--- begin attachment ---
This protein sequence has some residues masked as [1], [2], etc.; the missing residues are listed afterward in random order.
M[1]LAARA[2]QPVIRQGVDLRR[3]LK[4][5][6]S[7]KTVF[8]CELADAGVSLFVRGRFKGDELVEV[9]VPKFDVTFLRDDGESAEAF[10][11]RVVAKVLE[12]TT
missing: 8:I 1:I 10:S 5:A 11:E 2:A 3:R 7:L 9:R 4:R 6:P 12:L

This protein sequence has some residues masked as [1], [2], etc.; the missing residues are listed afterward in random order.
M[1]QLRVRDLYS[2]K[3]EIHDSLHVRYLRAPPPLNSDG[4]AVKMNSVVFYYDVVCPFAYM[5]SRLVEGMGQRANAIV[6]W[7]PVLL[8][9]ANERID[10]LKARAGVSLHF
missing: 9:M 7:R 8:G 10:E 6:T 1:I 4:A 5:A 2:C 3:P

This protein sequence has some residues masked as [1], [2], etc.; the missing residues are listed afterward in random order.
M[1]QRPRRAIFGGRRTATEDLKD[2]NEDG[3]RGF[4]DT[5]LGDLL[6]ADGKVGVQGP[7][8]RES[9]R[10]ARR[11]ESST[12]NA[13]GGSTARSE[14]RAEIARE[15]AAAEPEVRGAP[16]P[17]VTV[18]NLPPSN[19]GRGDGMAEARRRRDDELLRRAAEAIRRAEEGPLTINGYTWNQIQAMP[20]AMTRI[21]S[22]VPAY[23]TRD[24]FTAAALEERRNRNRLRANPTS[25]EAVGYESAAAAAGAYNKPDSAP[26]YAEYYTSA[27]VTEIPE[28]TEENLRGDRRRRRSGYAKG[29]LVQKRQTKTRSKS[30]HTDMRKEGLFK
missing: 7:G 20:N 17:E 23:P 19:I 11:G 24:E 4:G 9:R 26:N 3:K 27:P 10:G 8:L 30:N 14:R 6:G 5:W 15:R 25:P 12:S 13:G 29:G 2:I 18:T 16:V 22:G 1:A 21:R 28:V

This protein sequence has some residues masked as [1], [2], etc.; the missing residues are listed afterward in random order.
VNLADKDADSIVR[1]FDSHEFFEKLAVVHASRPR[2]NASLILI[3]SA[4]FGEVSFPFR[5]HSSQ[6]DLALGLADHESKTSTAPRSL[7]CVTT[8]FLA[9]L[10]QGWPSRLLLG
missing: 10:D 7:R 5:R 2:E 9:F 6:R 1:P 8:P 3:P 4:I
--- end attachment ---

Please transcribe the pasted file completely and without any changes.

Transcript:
This protein sequence has some residues masked as [1], [2], etc.; the missing residues are listed afterward in random order.
M[1]LAARA[2]QPVIRQGVDLRR[3]LK[4][5][6]S[7]KTVF[8]CELADAGVSLFVRGRFKGDELVEV[9]VPKFDVTFLRDDGESAEAF[10][11]RVVAKVLE[12]TT
missing: 8:I 1:I 10:S 5:A 11:E 2:A 3:R 7:L 9:R 4:R 6:P 12:L

This protein sequence has some residues masked as [1], [2], etc.; the missing residues are listed afterward in random order.
M[1]QLRVRDLYS[2]K[3]EIHDSLHVRYLRAPPPLNSDG[4]AVKMNSVVFYYDVVCPFAYM[5]SRLVEGMGQRANAIV[6]W[7]PVLL[8][9]ANERID[10]LKARAGVSLHF
missing: 9:M 7:R 8:G 10:E 6:T 1:I 4:A 5:A 2:C 3:P

This protein sequence has some residues masked as [1], [2], etc.; the missing residues are listed afterward in random order.
M[1]QRPRRAIFGGRRTATEDLKD[2]NEDG[3]RGF[4]DT[5]LGDLL[6]ADGKVGVQGP[7][8]RES[9]R[10]ARR[11]ESST[12]NA[13]GGSTARSE[14]RAEIARE[15]AAAEPEVRGAP[16]P[17]VTV[18]NLPPSN[19]GRGDGMAEARRRRDDELLRRAAEAIRRAEEGPLTINGYTWNQIQAMP[20]AMTRI[21]S[22]VPAY[23]TRD[24]FTAAALEERRNRNRLRANPTS[25]EAVGYESAAAAAGAYNKPDSAP[26]YAEYYTSA[27]VTEIPE[28]TEENLRGDRRRRRSGYAKG[29]LVQKRQTKTRSKS[30]HTDMRKEGLFK
missing: 7:G 20:N 17:E 23:P 19:I 11:G 24:E 4:G 9:R 26:N 3:K 27:P 10:G 8:L 30:N 14:R 6:G 5:W 15:R 25:P 12:S 13:G 29:G 2:I 18:T 16:V 22:G 1:A 21:R 28:V

This protein sequence has some residues masked as [1], [2], etc.; the missing residues are listed afterward in random order.
VNLADKDADSIVR[1]FDSHEFFEKLAVVHASRPR[2]NASLILI[3]SA[4]FGEVSFPFR[5]HSSQ[6]DLALGLADHESKTSTAPRSL[7]CVTT[8]FLA[9]L[10]QGWPSRLLLG
missing: 10:D 7:R 5:R 2:E 9:F 6:R 1:P 8:P 3:P 4:I